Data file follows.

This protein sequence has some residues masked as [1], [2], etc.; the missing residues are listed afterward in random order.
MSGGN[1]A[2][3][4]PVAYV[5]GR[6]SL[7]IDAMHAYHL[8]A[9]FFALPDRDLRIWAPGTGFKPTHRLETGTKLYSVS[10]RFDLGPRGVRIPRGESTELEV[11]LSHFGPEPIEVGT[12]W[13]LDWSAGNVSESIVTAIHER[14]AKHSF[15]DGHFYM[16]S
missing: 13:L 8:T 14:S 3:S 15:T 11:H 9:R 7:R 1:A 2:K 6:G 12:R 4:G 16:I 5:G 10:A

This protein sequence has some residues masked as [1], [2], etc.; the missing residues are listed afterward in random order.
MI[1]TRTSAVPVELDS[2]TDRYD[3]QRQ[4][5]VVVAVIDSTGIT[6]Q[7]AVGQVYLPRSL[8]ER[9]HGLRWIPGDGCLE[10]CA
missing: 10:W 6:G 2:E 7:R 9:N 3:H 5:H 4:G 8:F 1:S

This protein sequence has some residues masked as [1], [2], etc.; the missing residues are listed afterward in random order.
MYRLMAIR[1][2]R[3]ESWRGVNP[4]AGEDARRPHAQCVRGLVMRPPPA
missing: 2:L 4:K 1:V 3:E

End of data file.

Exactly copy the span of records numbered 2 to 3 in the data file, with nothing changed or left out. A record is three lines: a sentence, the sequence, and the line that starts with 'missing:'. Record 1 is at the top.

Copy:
This protein sequence has some residues masked as [1], [2], etc.; the missing residues are listed afterward in random order.
MI[1]TRTSAVPVELDS[2]TDRYD[3]QRQ[4][5]VVVAVIDSTGIT[6]Q[7]AVGQVYLPRSL[8]ER[9]HGLRWIPGDGCLE[10]CA
missing: 10:W 6:G 2:E 7:R 9:N 3:H 5:H 4:G 8:F 1:S

This protein sequence has some residues masked as [1], [2], etc.; the missing residues are listed afterward in random order.
MYRLMAIR[1][2]R[3]ESWRGVNP[4]AGEDARRPHAQCVRGLVMRPPPA
missing: 2:L 4:K 1:V 3:E